The lower income workers had paid the cost of outsourcing and labor-saving technology but had received no material help, while corporations and corporate officers and owners were the beneficiaries. In fact, money spent on worker training and education declined relative to foreign competitors. This shows up clearly in declining educational standards where today the U.S. global rank is, to be friendly, mediocre.

Most scarily in this regard, the average Chinese 20-year-old now ranks two full years ahead of his American counterpart in math proficiency! So, all in all, we can say that global forces pushed wages down and politics pushed them deliberately lower.

The share of GDP going to labor hit historical lows as recently as 2014 and the share going to corporate profits hit a simultaneous high. Similarly, the share of all income going to the top 0.1% rose well beyond any previous record and approached 100% of all the recovery in total income since the lows of 2009!

The “rich and powerful” not only increased their share of income and capital at an unprecedented rate in recent decades, but they also increased their grip on politics through a rising tide of political spending, including lobbying and the new Super PACs, courtesy of the Supreme Court’s ruling in Citizens United.
Even before this ruling, Princeton University Professors Gilens and Page had reported on the complete lack of influence that voter opinion had on the probabilities of any bill passing through Congress. If favored by the public the average 31% chance of passing rose to a dizzying 32% If not favored, it fell to 30%, justifying the nickname given to the influence of the average citizen: “Gilens’ Flatline.”

When favored by the richest 10%, bills passed at a 65% rate – there is inertia after all.

But when opposed by the wealthier and supported by inertia, the passing rate was essentially nil. Those hoping that there is any life at all left in representative democracy have to hope that some critics of this work are right when they claim that the data is complicated to sort out and the conclusions may be overstated. Anecdotal evidence on such issues as the minimum wage and gun laws, though, suggests that majority opinion is, shall we say, easily offset.

Scarily, Gilens’ work does not include the post Citizens United data on political spending. I could not resist throwing in political contributions from unions, which are often cited by right-wingers as somehow balancing the books. And once upon a time they did. But, as unions have been severely weakened by the same combination of global forces and politics previously described.

Click for full read at Barrons.

10.Self-Compassion, Growth Mindset, and the Benefits of Failure

Learning from your mistakes combined with self-compassion is a winning formula.

Posted Jan 30, 2017
Two different psychological studies were published today that illuminate the importance of various age students practicing self-compassion and adopting a “growth mindset” (a term coined by Carol Dweck of Stanford University) marked by a self-belief that your intelligence is malleable and never set in stone.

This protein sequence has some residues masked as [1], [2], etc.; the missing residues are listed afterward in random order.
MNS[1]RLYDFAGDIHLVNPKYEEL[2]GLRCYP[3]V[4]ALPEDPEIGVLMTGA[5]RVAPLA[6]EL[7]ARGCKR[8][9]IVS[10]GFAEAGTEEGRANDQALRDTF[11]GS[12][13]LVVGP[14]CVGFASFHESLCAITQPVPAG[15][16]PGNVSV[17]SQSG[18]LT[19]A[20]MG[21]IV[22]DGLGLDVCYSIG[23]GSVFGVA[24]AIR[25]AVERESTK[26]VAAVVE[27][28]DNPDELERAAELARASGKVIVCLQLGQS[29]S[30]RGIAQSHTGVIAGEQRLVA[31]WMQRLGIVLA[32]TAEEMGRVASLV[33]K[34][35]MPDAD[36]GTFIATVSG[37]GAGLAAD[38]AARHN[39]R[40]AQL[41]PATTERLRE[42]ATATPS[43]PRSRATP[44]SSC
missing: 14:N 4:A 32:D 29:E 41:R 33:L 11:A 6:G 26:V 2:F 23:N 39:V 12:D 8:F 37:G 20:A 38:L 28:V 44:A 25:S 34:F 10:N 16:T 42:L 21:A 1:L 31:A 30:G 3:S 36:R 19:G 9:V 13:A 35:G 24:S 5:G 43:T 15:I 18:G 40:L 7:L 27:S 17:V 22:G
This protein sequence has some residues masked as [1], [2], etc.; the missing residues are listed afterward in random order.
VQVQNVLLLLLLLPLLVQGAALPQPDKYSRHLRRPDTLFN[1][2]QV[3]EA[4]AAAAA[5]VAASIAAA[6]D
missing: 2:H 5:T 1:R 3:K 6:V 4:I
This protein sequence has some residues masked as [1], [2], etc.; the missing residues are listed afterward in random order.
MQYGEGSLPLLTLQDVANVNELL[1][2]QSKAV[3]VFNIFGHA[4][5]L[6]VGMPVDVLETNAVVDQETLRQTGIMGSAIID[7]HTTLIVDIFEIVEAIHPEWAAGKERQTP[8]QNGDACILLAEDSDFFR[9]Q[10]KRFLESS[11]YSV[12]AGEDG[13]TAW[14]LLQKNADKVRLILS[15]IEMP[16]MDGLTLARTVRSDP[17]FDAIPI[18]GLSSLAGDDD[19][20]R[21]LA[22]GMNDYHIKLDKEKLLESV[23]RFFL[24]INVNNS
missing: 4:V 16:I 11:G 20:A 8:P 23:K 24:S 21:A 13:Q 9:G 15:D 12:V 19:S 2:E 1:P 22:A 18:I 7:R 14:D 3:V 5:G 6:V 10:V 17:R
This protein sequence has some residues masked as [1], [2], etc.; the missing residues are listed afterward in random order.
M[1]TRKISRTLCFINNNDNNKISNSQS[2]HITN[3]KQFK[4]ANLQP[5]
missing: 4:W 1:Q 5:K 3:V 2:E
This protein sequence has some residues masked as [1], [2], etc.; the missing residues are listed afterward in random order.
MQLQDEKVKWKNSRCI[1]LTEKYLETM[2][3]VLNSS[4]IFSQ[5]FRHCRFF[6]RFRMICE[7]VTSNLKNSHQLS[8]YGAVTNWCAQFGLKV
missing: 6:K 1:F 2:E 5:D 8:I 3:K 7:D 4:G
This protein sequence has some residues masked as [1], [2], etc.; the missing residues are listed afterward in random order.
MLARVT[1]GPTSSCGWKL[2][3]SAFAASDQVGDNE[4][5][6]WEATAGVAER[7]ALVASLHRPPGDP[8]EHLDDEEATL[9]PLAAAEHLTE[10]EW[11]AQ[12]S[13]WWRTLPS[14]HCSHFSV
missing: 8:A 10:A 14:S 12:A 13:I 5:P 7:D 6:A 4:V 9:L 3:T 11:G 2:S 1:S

The first study, from the University of British Columbia, “Don’t be so hard on yourself! Changes in self-compassion during the first year of university are associated with changes in well-being,” was published today in the journal Personality and Individual Differences.

The second study, from Michigan State University, “Neural evidence for enhanced attention to mistakes among school-aged children with a growth mindset,” was published online today in Developmental Cognitive Neuroscience.

Self-Compassion May Be Key to Thriving During Freshman Year

Researchers at UBC recently found that students who reported higher levels of self-compassion also tended to feel more optimistic, energetic, and alive during their first semester of college. In fact, a student’s self-reported self-compassion levels rose in tandem with his or her overall motivation and engagement.

The researchers emphasize that self-compassion should incorporate self-acceptance, -forgiveness, and -kindness. Not only does this mean avoiding excessive self-criticism … self-compassion also includes recognizing that failure is an inherent part of the learning process in academics, sports, and just about every other pursuit in life.

As Ellen DeGeneres once said, “It’s failure that gives you the proper perspective on success. When you take risks, you learn that there will be times when you succeed and there will be times when you fail. Both are equally important.”

DeGeneres’ anecdotal words of wisdom corroborate the April 2016 research findings by Carol Dweck and psychological scientist Kyla Haimovitz of Stanford University.

In their study, “What Predicts Childrens Fixed and Growth Intelligence Mind-Sets? Not Their Parents Views of Intelligence but Their Parents Views of Failure,” Haimovitz and Dweck report that children who are encouraged to view failure as an opportunity for growth faired much better than children who had parents who reinforced the notion that failure is always ‘bad.’

People with a growth mindset believe that intelligence is malleable, expandable, and never fixed. They also believe that you can learn and grow from mistakes or setbacks.